Cover image for The language of good-bye
The language of good-bye
Fischer, Maribeth.
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Publication Information:
New York : Dutton, [2001]

Physical Description:
343 pages ; 24 cm
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X Adult Fiction Central Closed Stacks

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Author Notes

Maribeth Fischer is the recipient of a Pushcart Prize, the Smartt Family Prize, & has been twice been mentioned for a notable essay in "Best American Essays". She has taught creative writing & English as a second language in Baltimore for nine years. Her creative essays have appeared in "The Iowa Review", "The Yale Review", & the "Pushcart Prize XX: Best of the Small Presses". She lives in Charlotte, North Carolina.

(Bowker Author Biography)

Reviews 2

Booklist Review

It is difficult to know when reading this artfully realized first novel whether language is a metaphor for love or love a metaphor for language. The two are that tightly entwined. Faithfulness, commitment, truth; adjectives, agreement, prepositions are pieces of the life that Annie leads. She and Will have left their spouses for each other and the overwhelming passion that has swept them away. As an ESL teacher at a local college, she endeavors to infuse her students with the essence of language, while her life is enriched by their stories. Sungae, a Korean student in Annie's class, struggles with the nuances of language and the delicate balance of sorrows and duties. She works for Will's ex-wife and can observe the damage caused by her teacher's choices, choices that echo events from Sungae's Korean past. A painter, Sungae records, examines, and comes to closure through her art, although the words of Annie's lessons are the conduit of her revelations. Great happiness is punctuated with betrayal, loss, and grieving but leads to peace and self-knowledge. There are no pat answers or easy endings in this excellent novel of real people and strong emotions. --Danise Hoover

Publisher's Weekly Review

Loss and new beginnings are the burdens of essayist Fischer's courageous, gently affirmative first novel. Annie Helverson has recently abandoned the safety of a marriage to her childhood sweetheart, Carter, for the uncertainty of an affair with Will Sullivan, who has left his own long marriage and beloved five-year-old daughter, Brooke. Annie finds herself empathizing with the recently arrived immigrants in the English class she teaches, as she too is alternately bewildered and delighted by her new life and surroundings. Will's wife, Kayla, is devastated by his betrayal, but she also senses his ambivalence, while Carter seems mired in anguish, self-doubt and obsession. Their spouses' reactions profoundly affect Will and Annie, as the new couple discovers that living with the decision to leave can be as devastating as being left. Their struggle is reflected in Sungae OhÄone of Annie's students and, coincidentally, an employee in Kayla's bakeryÄa Korean-born painter who has lived in the States for 17 years without learning English. She is afraid to articulate the pain she feels over her lost homeland, her own loves and infidelities and the daughter she left behind. As Annie encourages her to speak and to paint her past, Sungae taps into a rich talent, finding self-forgiveness and her way back to a marriage she had thought beyond repair. The story is told from all five of the main characters' viewpoints, and sometimes their internal monologues tend to bog things down. But it is Annie's griefÄover the pain she's caused Carter, the untrustworthiness of her emotions, Will's ongoing relationship with his family and her own infertilityÄthat dominates the narrative, and her growth that drives the story. Fischer is a strong new voice in women's fiction, and her book should rise above its unfortunate jacket to find a receptive audience. (Apr.) (c) Copyright PWxyz, LLC. All rights reserved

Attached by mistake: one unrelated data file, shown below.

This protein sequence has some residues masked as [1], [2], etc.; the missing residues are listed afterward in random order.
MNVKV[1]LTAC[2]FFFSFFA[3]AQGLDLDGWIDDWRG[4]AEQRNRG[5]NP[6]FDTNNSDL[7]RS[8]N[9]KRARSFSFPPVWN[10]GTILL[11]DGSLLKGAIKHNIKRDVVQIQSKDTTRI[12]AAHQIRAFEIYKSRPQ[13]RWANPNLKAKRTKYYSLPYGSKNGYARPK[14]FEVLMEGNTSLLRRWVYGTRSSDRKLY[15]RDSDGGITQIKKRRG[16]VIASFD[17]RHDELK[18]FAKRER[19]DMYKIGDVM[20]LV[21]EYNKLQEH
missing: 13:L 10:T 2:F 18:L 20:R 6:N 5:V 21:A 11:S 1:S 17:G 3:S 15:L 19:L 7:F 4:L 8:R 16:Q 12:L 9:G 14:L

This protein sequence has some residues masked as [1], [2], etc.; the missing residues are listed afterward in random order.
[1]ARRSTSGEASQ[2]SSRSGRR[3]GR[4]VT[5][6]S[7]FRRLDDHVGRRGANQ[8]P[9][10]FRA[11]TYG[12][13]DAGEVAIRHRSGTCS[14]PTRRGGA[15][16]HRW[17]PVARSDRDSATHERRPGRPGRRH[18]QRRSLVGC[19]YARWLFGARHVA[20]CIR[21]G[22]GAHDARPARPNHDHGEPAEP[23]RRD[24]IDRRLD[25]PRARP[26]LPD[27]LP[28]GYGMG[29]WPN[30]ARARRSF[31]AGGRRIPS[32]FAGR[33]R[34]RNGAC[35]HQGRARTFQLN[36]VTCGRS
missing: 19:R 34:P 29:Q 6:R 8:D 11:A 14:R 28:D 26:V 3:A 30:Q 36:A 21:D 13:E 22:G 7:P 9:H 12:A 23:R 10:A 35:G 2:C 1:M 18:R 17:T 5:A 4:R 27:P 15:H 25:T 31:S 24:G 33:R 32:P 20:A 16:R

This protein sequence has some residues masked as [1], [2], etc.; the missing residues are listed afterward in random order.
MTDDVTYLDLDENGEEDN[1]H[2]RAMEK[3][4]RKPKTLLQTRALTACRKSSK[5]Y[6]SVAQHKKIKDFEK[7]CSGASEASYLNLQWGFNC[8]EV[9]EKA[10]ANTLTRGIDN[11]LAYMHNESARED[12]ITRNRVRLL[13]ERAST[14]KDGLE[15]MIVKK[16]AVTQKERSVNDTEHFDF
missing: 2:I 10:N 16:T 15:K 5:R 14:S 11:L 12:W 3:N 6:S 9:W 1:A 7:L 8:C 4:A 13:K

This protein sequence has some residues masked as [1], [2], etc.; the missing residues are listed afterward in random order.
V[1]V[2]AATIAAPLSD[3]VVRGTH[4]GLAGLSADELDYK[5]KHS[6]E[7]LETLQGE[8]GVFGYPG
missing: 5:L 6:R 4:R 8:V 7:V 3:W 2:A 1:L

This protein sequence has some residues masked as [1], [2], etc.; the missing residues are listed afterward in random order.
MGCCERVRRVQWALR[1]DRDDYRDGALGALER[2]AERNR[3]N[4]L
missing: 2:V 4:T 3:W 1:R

Chapter One Annie set the phone back into its cradle, the side of her face warm from holding the receiver to her ear. She loved his voice: Have a great day. Everything will be fine . She believed him.     The phone rang again and she laughed, assuming it was Will, who'd forgotten to tell her I love you. I adore you . But it was a student trying to reach the registrar's office. She transferred the call and felt her mood transfer, too, shifting toward work. Already she was anxious.     She paced slowly back and forth in the narrow office, reviewing the list of student names to make sure she pronounced each one correctly: Sungae, Shin-pin, Farshad . For a moment, she faltered and lost track of the name she was reading. What if this were her last semester here? she wondered. What if they didn't hire her back? She couldn't imagine not teaching in a university, or what autumn would be like if she weren't in a classroom. She suspected that it would be similar to the autumn four years ago when she had been told that she would never have children. As the leaves in the Blue Ridge Mountains changed from green to yellow to brown, everything had hurt: TV commercials for the back-to-school sales at Sears, Halloween costumes, the sight of a yellow school bus. Like wanting to have children, teaching had always been a part of who Annie was--only with teaching, it would be the feel of chalk on her fingertips she would miss, the burnt-nut aroma of the vending-machine coffee her students drank, the silence in a classroom just before she returned a graded essay. Annie closed her eyes, ordered herself to stop thinking this way, then returned to the list of student names: Ahmad, Sacide, Ba . They had to like her, she thought. So much of the next four months hinged on today. The way she walked into the classroom and said good morning (Did her voice shake? Did she look her students in the eye when she called the roll?) made a difference. Her clothing mattered: black skirt, white T-shirt and sandals, a bright red scarf looped around her ponytail. Understated without being serious; artistic without being flashy. Nothing too young, nothing too old, nothing pastel--which would make her look too vulnerable.     Outside, the sky was the smudged gray of an empty chalkboard. Burgundy and gold flags--the university's colors--fluttered from the porches of the stone and brick houses across the street, where various administrative offices were located. The banners read, 100 YEARS: AN HONORS UNIVERSITY.     Annie found herself thinking that if she lost her job, grief would fill her like water flooding a boat. There would be nowhere to go; she would capsize and drown.     Annie taught English as a second language to international students. Many of them, sponsored by local churches and charity organizations, had arrived in Richmond from war-devastated countries; others, having emigrated to the United States in hopes of receiving a better education, had settled in Richmond because of the city's renowned Medical College of Virginia, one of the oldest and largest medical schools in the country. They came to Richmond because they had relatives living here--a lot of Koreans, a growing population of Ukrainians--and they came because Richmond was close to Washington, D.C., only a two-hour bus ride if they ever needed to get to their foreign embassies. Annie stood at her desk, holding her coffee mug to her cheek for warmth. Perhaps, she mused, they also came to Richmond because in this city of Civil War battlefields and monuments to Confederate war heroes, her students somehow sensed, as she had lately, that this was a place where people understood better than most how to relinquish loss and rebuild their lives.     She hadn't always known this. How could she have, when she hadn't been marked by her own losses yet, when she couldn't fathom that loss--like so much that mattered--was a choice? Many of her students had chosen to leave their children behind, promising to send for them as soon as possible; they had chosen to fake cheerful good-byes to aging parents knowing that "as soon as possible" would not be soon enough. And now, a word at a time, they were struggling to translate both their histories and their futures into a new language, as if words were all it took to create a new life.     Years ago, when she'd had more confidence, when she hadn't yet received the third set of below-average teaching evaluations and a probationary letter from the dean, Annie, too, had believed that starting over could be this easy: a matter of determination and desire. On the first day of class, when she would ask her students to fill out an index card with their major, their native country, and their hobbies, she used to also ask for a nickname, telling them, "You can be anyone you want here. You can write Superman or Beautiful Woman , and that's who you'll be." They smiled when she said this, some of them playfully heeding her advice. Brilliant and Handsome Scholar , a Chinese student wrote a few autumns ago, and the first time Annie called him this, he stood and bowed as the students laughed.     She smiled, remembering. She had been so comfortable, so sure of herself. "How do you do it?" a colleague once asked. "Your students have some of the highest improvement scores, and yet every time I pass your class room, all I hear is laughter!" The students had trusted her, Annie knew, in part because she had trusted herself.     Abruptly, she turned from the window, another wave of grief pushing against her chest. Nina, Keyuri, On-Aree . The foreign names were like exotic foods she tasted only tentatively. Korkut. Yukihiko ...      Please , she whispered silently. Please let this semester be better . Not like the last one when the Russians and Turks had argued with her all spring, one young man arrogantly tossing his notebook at her feet and storming out of the room. "You think we have time for games?" he shouted. Or the semester before that when the Asian women had sat with their heads bowed, giggling into their cupped palms whenever she asked them a question; and the boy from Kenya had sat apart, his eyes dark with accusation. An impossible, segregated group and, in the midst of her own separation from her husband of nine years, Annie hadn't had the heart or the energy to salvage either--the marriage or the class.     She glanced at her left hand, at the pale band of skin where for nine years she had worn a wedding ring. She missed wearing it, which surprised her because there were more important things it seemed she should miss--the condominium on Grace Street she and Caner had begun to refurbish, their monthly trips to New Jersey to visit their families. She should have missed trying new restaurants with him, ordering too much of everything--even the waitresses laughed as they set plate after plate in front of them. She should have missed him . But it was her wedding band. In idle moments she often found herself holding out her hand and staring at her fingers as if seeing them for the first time. She felt like a toddler discovering herself in the mirror and finally making the connection: This is me .     But what Annie felt when she stared at her bare ring finger was the opposite: This isn't me . Perhaps because she remembered too easily lounging with Carter on the balcony of their hotel in Saint Augustine the second day of their honeymoon. He'd slipped off his ring, shown her where the absence of sun had created its own pale band on his skin. "Like we've been married for years," he said.     "Years? So you'll give me a blender instead of lingerie for our anniversary?" She'd lit a cigarette and squinted into the sun, one hand shading her eyes.     He traced his finger around her tanned kneecap. "I'll never give you a blender if you promise never to give me socks." He traced higher.     She had shivered despite the midsummer heat. Already she wanted him again. "No toaster ovens, either," she laughed, trailing her hand along his leg. "Or gardening books ..." The kind of gifts their parents gave each other. How easy to joke about these things then: At twenty-three, neither could imagine a time when their love would be any less passionate, when one of them wasn't waking at two a.m. and drowsily rolling toward the other, rising out of sleep into the gentle rhythm of lovemaking before they were fully conscious.     Nine years later, her wedding ring sat in an envelope in a filing cabinet. What had happened? It seemed impossible that love could simply disappear. It should have been something huge that killed love, something cataclysmic. Not the subtle erosion that it had been. Now only fragments remained: the silly cards Carter used to hide in her book bag or under her pillow on her birthday and on Valentine's Day; a snippet of song--"Please come to Boston for the springtime"; that afternoon in Saint Augustine when she glanced at Carter in the fading beach light. She had known Carter since she was four years old, and when she looked at him something quieted in her, like the settling of an old house at night, things shifting, falling into their right place. My husband , she had thought, wanting to say that phrase over and over: my husband, my husband, my husband .     No wonder then, that when Annie left him last April, Carter had believed (as had her mother and her in-laws and, at times, her closest friend, Lois) that Annie was having some kind of a breakdown, a delayed reaction to the news that she couldn't have children--as if by leaving Carter, she could leave behind her inability to conceive. Some days Annie herself longed to believe that it was this simple. Sobbing in the bathroom before class one morning because of a run in her stockings, crying inconsolably when she spilled coffee on a new blouse or got a speeding ticket or misplaced a paper, she had willed herself to fall apart. A breakdown was so much easier than the truth: She loved someone else, and her love for Will Sullivan called into question whether she'd ever really loved Carter at all. And she didn't know what terrified her more--the possibility that she hadn't loved him all these years or the probability that she had loved him and, in the end, it wasn't enough.     Is it worth it to give up so much? she had wanted to ask her foreign students last semester as she watched them struggle over basic grammar exercises. And for what? A second chance? A hope? The questions had seemed flimsy and insubstantial to her then--like bright paper kites that would be torn apart with the first strong wind.     Despite her happiness with Will, what she often felt--in the midst of making love with him or teaching a class or standing in line at the supermarket blankly reading the headlines of the National Enquirer --was grief. A word whose root meant heavy or burden . Grief. Annie felt as if she were pushing it around in front of her like the shopping carts the homeless wheeled. All the bundles and rags and scraps of her life, her past.     Until this autumn, she hadn't truly understood that who you are is a matter of who you have been. Her students knew it, though, even the seventeen- and eighteen-year-olds. Learning verb tenses, they would become confused, unable to distinguish past from present. When she wrote an example on the board, "I knew him a long time ago," past tense, someone always asked, "But don't you still know him now? How is it possible to stop knowing someone once you have met?"     She glanced once more at the class roster, at the names of people from Turkey and Korea, Vietnam, Iran, Russia, Palestine, the Philippines. Annie knew that if a student posed that same question this autumn, she would think of Carter and she would understand her student's confusion. Even if she didn't see Caner for ten or twenty years, she would never say she had stopped knowing him. She would always use the present tense. Copyright © 2001 Maribeth Fischer. All rights reserved.